Cyber and reputation risks storm into region’s top 10

Following the publication of the Allianz Risk Barometer 2014, the head of Allianz Global Corporate and Specialty Asia Alexander Ankel (pictured) told StrategicRISK that cyber and reputational loss perils were “significantly moving up the global risk rankings” and were new entrants among the top 10 Asia Pacific risks.

“In Asia, regulation is also a major growing concern, particularly as industrialised countries continue to grow at a dramatic pace leading to enhanced regulatory oversight,” he said.

Ankel also suggested that concerns about talent shortages were “notable” as the region grappled with an ageing workforce. “The lack of trained candidates and fierce competition among global companies in the region to hire the best talent compound this challenge,” he said.

Allianz surveyed 405 consultants, underwriters, senior managers and claims experts worldwide, and found that business interruption/supply chain, natural catastrophes and fire/explosion were respectively ranked as the top three risks for businesses in Asia.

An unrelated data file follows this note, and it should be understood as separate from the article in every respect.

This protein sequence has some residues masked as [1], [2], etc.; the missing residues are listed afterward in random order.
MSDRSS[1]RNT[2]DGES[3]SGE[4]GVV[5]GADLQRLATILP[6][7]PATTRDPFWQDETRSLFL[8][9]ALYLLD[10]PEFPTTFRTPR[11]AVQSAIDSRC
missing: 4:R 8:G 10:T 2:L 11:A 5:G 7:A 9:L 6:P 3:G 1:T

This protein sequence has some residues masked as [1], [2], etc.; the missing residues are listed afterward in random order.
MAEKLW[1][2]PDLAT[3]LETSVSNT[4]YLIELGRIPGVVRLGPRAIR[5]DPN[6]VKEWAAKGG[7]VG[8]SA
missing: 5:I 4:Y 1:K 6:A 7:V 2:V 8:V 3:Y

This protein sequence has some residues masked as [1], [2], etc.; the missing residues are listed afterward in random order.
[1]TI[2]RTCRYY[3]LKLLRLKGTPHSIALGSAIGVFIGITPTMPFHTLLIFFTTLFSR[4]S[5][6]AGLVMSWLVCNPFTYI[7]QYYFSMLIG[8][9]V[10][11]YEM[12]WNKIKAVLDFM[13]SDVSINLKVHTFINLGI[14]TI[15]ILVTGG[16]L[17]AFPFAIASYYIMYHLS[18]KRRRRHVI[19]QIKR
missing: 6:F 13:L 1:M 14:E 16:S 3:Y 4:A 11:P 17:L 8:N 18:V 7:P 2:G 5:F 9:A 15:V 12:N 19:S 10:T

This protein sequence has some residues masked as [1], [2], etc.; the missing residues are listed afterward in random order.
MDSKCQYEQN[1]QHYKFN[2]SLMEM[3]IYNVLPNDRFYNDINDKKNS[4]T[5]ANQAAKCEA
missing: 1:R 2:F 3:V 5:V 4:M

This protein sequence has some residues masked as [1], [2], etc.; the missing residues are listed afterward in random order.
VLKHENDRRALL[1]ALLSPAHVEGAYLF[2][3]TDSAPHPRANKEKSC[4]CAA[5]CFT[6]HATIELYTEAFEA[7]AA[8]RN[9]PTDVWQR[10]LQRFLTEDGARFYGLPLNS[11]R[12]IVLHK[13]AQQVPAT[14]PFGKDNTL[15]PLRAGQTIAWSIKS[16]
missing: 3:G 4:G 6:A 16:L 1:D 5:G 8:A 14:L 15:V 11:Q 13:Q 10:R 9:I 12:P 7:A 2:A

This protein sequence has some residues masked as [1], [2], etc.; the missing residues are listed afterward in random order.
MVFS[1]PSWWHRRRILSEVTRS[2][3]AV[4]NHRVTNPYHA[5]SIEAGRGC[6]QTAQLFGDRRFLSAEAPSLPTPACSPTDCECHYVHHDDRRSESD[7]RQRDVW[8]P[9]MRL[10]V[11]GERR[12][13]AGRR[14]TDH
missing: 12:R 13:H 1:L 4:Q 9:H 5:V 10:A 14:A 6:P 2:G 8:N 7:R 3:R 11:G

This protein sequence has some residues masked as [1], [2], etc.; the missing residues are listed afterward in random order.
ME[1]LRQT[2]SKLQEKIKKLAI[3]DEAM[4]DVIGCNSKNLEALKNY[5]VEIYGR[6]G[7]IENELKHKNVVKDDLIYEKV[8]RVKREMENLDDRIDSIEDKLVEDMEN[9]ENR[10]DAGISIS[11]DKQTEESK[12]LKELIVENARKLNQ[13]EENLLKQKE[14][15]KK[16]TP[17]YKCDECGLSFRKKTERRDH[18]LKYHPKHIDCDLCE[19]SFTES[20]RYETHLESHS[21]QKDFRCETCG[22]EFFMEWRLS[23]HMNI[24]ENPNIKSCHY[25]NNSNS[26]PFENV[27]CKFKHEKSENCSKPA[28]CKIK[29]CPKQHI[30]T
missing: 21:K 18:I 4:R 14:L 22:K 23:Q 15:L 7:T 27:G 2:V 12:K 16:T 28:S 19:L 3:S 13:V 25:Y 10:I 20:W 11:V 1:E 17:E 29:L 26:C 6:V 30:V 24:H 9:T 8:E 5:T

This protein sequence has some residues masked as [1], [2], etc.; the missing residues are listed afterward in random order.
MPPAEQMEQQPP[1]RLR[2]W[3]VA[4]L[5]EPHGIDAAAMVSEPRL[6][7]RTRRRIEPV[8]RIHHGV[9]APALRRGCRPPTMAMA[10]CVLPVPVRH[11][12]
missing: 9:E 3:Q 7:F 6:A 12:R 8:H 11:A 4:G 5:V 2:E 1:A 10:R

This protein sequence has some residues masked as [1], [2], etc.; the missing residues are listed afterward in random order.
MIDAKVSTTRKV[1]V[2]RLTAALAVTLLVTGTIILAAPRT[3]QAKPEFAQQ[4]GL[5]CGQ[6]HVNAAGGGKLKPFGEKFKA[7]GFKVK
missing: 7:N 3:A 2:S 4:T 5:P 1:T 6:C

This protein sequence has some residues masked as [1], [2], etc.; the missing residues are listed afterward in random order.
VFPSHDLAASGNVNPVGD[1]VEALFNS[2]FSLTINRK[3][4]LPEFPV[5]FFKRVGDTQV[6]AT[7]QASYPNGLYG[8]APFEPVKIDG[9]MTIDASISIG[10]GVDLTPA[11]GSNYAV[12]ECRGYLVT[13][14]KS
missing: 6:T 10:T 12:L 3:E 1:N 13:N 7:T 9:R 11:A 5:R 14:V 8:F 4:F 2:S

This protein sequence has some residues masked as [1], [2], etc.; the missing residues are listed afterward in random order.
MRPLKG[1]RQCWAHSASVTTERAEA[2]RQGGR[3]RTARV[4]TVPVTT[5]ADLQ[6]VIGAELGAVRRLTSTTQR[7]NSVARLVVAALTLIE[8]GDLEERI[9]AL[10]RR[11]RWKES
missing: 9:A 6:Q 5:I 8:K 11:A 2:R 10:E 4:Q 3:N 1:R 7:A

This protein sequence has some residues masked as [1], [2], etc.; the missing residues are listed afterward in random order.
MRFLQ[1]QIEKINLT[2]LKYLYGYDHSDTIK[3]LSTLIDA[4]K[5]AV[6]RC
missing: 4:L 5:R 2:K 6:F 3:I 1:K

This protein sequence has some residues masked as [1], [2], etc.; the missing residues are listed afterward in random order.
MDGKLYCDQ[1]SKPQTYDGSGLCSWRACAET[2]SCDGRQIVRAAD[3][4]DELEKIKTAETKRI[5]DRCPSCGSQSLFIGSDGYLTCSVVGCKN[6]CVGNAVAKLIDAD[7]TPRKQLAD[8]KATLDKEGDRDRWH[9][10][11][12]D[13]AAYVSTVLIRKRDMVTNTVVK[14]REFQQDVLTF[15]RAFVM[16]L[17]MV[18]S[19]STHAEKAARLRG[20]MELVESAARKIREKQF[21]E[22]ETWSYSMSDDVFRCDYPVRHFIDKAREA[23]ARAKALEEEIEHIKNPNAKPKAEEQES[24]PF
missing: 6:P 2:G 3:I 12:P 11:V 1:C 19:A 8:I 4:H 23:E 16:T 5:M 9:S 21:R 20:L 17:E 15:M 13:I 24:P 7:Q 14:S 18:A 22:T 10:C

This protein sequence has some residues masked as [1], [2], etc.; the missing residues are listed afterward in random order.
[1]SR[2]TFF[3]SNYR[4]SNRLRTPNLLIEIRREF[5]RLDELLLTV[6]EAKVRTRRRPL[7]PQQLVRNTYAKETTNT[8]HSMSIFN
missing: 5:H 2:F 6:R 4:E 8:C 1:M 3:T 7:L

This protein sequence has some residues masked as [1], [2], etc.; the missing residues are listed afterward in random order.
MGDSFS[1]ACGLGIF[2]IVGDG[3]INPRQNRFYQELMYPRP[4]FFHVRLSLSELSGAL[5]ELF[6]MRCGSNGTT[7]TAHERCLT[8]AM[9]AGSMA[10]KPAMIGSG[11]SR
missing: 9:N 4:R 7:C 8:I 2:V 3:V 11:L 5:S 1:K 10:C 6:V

Changes in legislation and regulation (4); loss of reputation, brand value (5); cyber crime, IT failures, espionage (6); commodity price increases (7); market fluctuations (8); intensified competition (9 ); and talent shortage, ageing workforce (10), make up the top 10 risks.

Allianz Risk Consulting head of research and development Michael Bruch said that individual risks are so closely linked that the threats are amplified.  

Speaking to SR, he warned: “The real critical finding from the report is the interconnectivity between one risk and another. The best example of this interconnectivity is the top rated risks – business interruption and supply chain is heavily linked to the second and third placed risks.

“The interconnected nature of the most threatening risks magnifies the potential impacts of each risk. A risk to one single company can have a large impact on an entire industry.”

He added: “The best advice for risk managers is that they must think in interlinked scenarios to find the right approach.”

Ankel said that enterprise-level risk management as a strategic function was not yet commonplace in many Asian companies. “But we feel this is likely to change in coming years, particularly as companies confront challenges associated with natural catastrophes, business continuity and supply chain management,” he said.